Laplace Distribution

A continuous random variable $X$ is said to have a Laplace distribution (Double exponential distribution or bilateral exponential distribution), if its p.d.f. is given by $$ \begin{equation*} f(x;\mu, \lambda)=\left\{ \begin{array}{ll} \frac{1}{2\lambda}e^{-\frac{|x-\mu|}{\lambda}}, & \hbox{$-\infty < x< \infty$;} \\ & \hbox{$-\infty < \mu < \infty$, $\lambda >0$;} \\ 0, & \hbox{Otherwise.} \end{array} \right. \end{equation*} $$

In Laplace distribution $\mu$ is called location parameter, since it locates the curve of the distribution, and $\lambda$ is called scale parameter, since the shape of the curve depends on the value of $\lambda$.

Clearly, $f(x)\geq 0$ for all $x$ and

$$ \begin{eqnarray*} % \nonumber to remove numbering (before each equation) \int_{-\infty}^\infty f(x; \mu, \lambda) \; dx &=& \int_{-\infty}^\mu f(x; \mu, \lambda) \; dx + \int_\mu^\infty f(x; \mu, \lambda)\; dx \\ &=& \int_{-\infty}^\mu \frac{1}{2\lambda}e^{-\frac{|x-\mu|}{\lambda}} \; dx + \int_\mu^\infty \frac{1}{2\lambda}e^{-\frac{|x-\mu|}{\lambda}}\; dx \\ \\ &=& \frac{1}{2\lambda}\bigg[\lambda e^{-\frac{|x-\mu|}{\lambda}}\bigg]_{-\infty}^\mu+ \frac{1}{2\lambda}\bigg[-\lambda e^{-\frac{|x-\mu|}{\lambda}}\bigg]_\mu^{-\infty}\\ &=& \frac{1}{2} + \frac{1}{2}=1. \end{eqnarray*} $$ Hence, $f(x)$ is a legitimate probability density function.

In notation, $X\sim L(\mu, \lambda)$.

Graph of Laplace Distribution

The graph of Laplace distribution with mean $\mu=0$ and for various values of $\lambda$ is as follows

Standard Laplace Distribution

If we let $\mu=0$ and $\lambda =1$ in the Laplace distribution, then the distribution is known as Standard Laplace Distribution. The p.d.f of standard Laplace distribution is $$ \begin{equation*} f(x)=\left\{ \begin{array}{ll} \frac{1}{2}e^{-|x|}, & \hbox{$-\infty < x< \infty$;} \\ & \\ 0, & \hbox{Otherwise.} \end{array} \right. \end{equation*} $$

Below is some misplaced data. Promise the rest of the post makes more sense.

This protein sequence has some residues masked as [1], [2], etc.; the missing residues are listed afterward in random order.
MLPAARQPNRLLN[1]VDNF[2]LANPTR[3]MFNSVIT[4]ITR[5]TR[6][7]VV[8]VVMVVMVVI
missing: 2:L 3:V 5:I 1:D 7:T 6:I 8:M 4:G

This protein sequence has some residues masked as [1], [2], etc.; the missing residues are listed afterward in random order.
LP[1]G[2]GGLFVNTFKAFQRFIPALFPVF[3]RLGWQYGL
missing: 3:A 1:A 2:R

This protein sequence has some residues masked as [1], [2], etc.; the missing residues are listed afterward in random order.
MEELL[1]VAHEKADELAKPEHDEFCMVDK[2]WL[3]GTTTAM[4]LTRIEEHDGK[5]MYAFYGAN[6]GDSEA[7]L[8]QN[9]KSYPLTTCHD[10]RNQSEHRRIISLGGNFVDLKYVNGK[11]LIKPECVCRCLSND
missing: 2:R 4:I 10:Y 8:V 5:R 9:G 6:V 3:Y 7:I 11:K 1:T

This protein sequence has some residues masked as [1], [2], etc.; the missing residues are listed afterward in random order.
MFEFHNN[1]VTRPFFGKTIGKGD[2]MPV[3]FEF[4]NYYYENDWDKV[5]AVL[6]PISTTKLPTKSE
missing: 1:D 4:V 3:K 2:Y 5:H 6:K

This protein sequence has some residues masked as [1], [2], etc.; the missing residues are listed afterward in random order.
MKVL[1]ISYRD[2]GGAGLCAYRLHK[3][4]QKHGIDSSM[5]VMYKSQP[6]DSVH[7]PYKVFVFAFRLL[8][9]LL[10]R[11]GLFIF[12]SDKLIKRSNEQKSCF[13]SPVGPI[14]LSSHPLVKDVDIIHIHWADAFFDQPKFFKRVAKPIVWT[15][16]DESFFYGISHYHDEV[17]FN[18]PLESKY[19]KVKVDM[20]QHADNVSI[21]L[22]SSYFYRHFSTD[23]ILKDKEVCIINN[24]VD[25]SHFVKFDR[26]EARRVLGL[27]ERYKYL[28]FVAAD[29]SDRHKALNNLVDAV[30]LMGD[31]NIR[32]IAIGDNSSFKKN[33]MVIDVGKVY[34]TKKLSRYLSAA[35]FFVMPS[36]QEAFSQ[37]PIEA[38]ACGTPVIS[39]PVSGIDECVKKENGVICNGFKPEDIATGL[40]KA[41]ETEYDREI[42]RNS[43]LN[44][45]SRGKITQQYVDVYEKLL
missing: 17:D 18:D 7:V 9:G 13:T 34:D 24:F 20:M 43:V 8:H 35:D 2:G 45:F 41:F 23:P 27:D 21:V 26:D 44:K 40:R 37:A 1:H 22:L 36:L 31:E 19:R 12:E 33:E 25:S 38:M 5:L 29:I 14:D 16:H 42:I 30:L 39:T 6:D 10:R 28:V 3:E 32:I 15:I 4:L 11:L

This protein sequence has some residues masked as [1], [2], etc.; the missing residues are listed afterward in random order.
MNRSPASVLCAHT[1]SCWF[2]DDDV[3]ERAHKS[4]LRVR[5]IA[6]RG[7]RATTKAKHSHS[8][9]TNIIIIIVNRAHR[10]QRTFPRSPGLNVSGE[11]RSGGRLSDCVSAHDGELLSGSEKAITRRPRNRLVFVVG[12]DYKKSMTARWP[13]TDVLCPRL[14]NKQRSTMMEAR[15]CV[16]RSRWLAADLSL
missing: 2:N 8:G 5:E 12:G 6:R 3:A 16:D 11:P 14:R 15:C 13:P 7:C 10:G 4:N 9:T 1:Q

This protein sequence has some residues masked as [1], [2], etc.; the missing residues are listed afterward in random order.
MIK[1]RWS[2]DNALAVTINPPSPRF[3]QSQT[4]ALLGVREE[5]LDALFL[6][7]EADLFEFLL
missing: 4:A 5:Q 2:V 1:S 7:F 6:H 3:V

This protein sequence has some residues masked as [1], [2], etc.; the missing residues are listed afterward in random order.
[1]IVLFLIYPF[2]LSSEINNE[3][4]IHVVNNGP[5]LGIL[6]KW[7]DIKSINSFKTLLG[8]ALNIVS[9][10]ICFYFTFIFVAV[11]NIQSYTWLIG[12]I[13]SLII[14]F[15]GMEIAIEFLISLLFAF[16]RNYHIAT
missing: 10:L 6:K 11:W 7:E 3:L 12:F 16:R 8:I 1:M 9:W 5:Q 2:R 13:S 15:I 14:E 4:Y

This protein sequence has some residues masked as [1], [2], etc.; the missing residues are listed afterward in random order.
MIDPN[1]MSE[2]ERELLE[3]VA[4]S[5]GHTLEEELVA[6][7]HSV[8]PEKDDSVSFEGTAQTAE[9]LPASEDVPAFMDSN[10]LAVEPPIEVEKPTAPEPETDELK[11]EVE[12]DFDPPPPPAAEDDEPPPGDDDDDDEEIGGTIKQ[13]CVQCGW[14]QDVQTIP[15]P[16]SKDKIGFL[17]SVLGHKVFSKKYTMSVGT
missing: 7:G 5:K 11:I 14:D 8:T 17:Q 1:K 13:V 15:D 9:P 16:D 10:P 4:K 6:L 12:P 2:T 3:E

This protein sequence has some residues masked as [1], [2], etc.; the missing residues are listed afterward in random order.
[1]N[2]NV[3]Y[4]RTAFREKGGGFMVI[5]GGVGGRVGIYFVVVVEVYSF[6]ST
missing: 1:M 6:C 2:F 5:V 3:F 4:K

Mean of Laplace Distribution

The mean of Laplace distribution is $E(X) = \mu$.

Proof

$$ \begin{eqnarray*} % \nonumber to remove numbering (before each equation) \text{Mean = } E(X) &=& \int_{-\infty}^\infty xf(x)\; dx \\ &=& \int_{-\infty}^\infty (x-\mu+\mu)f(x)\; dx \\ &=& \int_{-\infty}^\infty (x-\mu)f(x)\; dx+\int_{-\infty}^\infty \mu f(x)\; dx \\ &=& I_1+\mu I_2, \end{eqnarray*} $$ In $I_1$, put $(x-\mu)=y$, therefore $dx=dy$, $$ \begin{eqnarray*} \therefore I_1 & = & \frac{1}{2\lambda}\int_{-\infty}^\infty y e^{-\lambda|y|}\; dy = 0,\qquad \text{ ($\because$ integrand is an odd function)}\\ \text{ and } I_2 & = & \int_{-\infty}^\infty f(x) dx =1. \end{eqnarray*} $$ Therefore, $E(X) = 0 + \mu \cdot 1 = \mu$.

Thus, the mean of Laplace distribution is $\mu$.

Variance of Laplace Distribution

The variance of Laplace distribution is $V(X) = 2\lambda^2$.

Proof

The variance of random variable $X$ is given by

$$ \begin{equation*} V(X) = E(X^2) - [E(X)]^2. \end{equation*} $$ Let us find the expected value of $X^2$. $$ \begin{eqnarray*} % \nonumber to remove numbering (before each equation) E(X^2) &=& \int_{-\infty}^\infty x^2f(x)\; dx \\ &=& \int_{-\infty}^\infty x^2\frac{1}{2\lambda} e^{-\frac{|x-\mu|}{\lambda}}\; dx. \end{eqnarray*} $$ Let $z=\frac{x-\mu}{\lambda}$, $\Rightarrow x =\mu+\lambda z$. So, $dz = \frac{1}{\lambda} dx$. Hence, `$$ \begin{eqnarray*} % \nonumber to remove numbering (before each equation) E(X^2) & = & \frac{1}{2}\int_{-\infty}^\infty (\mu

  • \lambda z)^2 e^{-|z|}; dz.\
    & = &\frac{1}{2} \int_{-\infty}^\infty \big(\mu^2 +2\mu \lambda z +\lambda^2 z^2\big) e^{-|z|}; dz.\